Saturday, May 11, 2019

Our Church Family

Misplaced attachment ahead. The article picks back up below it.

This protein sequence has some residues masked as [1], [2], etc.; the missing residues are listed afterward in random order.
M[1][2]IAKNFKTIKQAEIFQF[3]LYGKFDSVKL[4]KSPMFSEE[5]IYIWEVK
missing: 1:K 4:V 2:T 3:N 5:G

This week, I would like to express my sincere gratitude to our Women’s Guild.  Even before I had a chance to ask our ladies to help our youth group fund our trip to the National Youth Gathering this summer, they decided to donate the proceeds of Tuesday’s Scoopie Night to the Youth Group.  Given my long track record of asking them to help fund various projects in the congregation, I am sure that they were expecting my request anyway.  All kidding aside, I really want to thank them for their kindness and generosity.  We were also blessed by the many people who came into dine and pick up food at Culver’s on Tuesday.  A special word of thanks is offered to two buses of student-athletes from the Clinton High School.  The turn-out was so wonderful for this event that Culver’s will be donating in excess of $1,600.00 to our Women’s Guild.  Due to the generosity of many members and our previous fundraisers, only $935.92 of our bill remains for the gathering.  We will still need to purchase matching T-shirts for each day of the gathering from our Stateline Youth Group and some other necessary expenditures, but our remaining costs should not exceed $1,150.00 (the $935.92 gathering bill is included).  I say “remaining costs” because we have already paid for our bus fare and registration fees.  This is a great burden lifted from me as I have not had enough available time to lead us in the fundraising events that I would have liked.  I cherish everyone’s support and generosity!